Winthrop Avenue Bridge Project Receives ‘Bronze Award’

By Seth Daniel

The Winthrop Avenue Bridge construction project not only solved some major transportation problems in Revere when it opened last fall, but also it was one of seven projects statewide to bring home awards from the state’s Engineering Excellence Awards.

The $10.7 million accelerated bridge project one a Bronze Award last week at the American Council of Engineering Companies (ACEC) of Massachusetts 2017 Engineering Excellence Awards competition in Cambridge.

These seven winning projects were selected for these awards based upon their uniqueness, originality, technical value to the engineering profession, complexity and how successfully they met the needs of the local communities.

This week, Director of Project Management Thomas Donald, D-4 Highway Director Paul Stedman, and D-4 Construction Engineer Bob Maloy said the Winthrop Avenue Bridge award was something they were very proud of.

“It’s a tough competition,” said Donald. “A lot of these jobs were closed down around the same time. It was a nice acknowledgement for a complex job. It did what it was supposed to do and we’re proud to be recognized for it.”

Added Stedman, “It’s also an acknowledgement of the contractors we used. Trans Systems and Barletta were up to the task. We have a great unity with both and it’s an acknowledgement for the designer and the contractor as well as the overall team. It bodes well for all of us.”

The job began last spring, with the overall replacement to include both decks as well as part of the granite foundation superstructure. They also had to drive micro-piles to reinforce the foundation.

The project required two different closures of the road on May 29-June 1 and then on June 5-8 during the first phase. The second phase required more closures on Sept. 18-21 and Sept. 25-28.

Each closure also had to be meticulously planned with the MBTA as train operations under the bridge had to be suspended as well.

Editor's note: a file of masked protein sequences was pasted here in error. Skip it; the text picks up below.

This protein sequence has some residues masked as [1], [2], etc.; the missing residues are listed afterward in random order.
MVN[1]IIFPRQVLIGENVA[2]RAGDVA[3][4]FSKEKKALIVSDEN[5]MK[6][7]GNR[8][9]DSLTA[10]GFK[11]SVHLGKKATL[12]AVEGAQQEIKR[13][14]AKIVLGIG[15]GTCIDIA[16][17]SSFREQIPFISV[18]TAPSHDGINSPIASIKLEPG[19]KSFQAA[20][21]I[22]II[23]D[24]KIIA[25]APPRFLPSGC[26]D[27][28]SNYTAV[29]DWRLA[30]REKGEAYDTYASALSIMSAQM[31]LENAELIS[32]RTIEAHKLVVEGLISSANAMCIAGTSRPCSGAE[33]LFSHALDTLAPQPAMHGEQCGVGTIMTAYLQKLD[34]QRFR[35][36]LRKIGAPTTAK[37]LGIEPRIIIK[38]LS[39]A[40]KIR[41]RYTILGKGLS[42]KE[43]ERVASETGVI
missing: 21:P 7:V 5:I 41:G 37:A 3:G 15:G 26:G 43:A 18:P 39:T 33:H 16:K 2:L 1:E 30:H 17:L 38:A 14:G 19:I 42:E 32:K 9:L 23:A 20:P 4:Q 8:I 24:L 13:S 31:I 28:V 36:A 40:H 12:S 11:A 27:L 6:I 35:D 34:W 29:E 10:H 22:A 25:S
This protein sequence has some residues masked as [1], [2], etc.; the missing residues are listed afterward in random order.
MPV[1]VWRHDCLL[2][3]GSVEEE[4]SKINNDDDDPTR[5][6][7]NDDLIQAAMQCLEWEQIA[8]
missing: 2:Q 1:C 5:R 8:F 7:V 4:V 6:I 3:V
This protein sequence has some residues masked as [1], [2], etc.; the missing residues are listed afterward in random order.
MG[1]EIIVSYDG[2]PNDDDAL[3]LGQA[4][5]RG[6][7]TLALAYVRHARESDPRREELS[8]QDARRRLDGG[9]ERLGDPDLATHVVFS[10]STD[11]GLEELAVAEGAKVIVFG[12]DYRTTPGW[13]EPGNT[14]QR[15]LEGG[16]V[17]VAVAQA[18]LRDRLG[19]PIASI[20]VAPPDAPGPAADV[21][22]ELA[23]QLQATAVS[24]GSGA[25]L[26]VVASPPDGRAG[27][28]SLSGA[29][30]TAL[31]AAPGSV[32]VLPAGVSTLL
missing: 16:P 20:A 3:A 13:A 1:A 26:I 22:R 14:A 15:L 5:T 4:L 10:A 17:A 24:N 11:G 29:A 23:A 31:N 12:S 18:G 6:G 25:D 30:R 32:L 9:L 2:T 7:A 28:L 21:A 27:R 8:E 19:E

“The closures got better as the project went on and we refined and strengthened out construction operations,” Stedman said.

Donald said the Winthrop Avenue Bridge was a great example of something they learned within the entire accelerated bridge program. That was the fact that major closures over a few days with extraordinary communication and outreach worked better than longer closures done in portions.

“That’s the biggest thing that came out of the accelerated bridge program,” he said. “To detour traffic for few days is a big inconvenience, but for a short period of time. We realized that was better than months and months of side-by-side construction.”

Added Stedman, “We had a very close working relationship with Revere and Winthrop and the emergency officials from Police and Fire over there. It was a very big inconvenience for a short period of time. However, if you can set people’s expectations out front that it will be a difficult weekend, they can plan accordingly.”

One of the major challenges, he said, was making sure that traffic to the Revere and Winthrop beaches during those summer months was not impeded.

In the end, MassDOT reported that the project opened in October on time and on budget.

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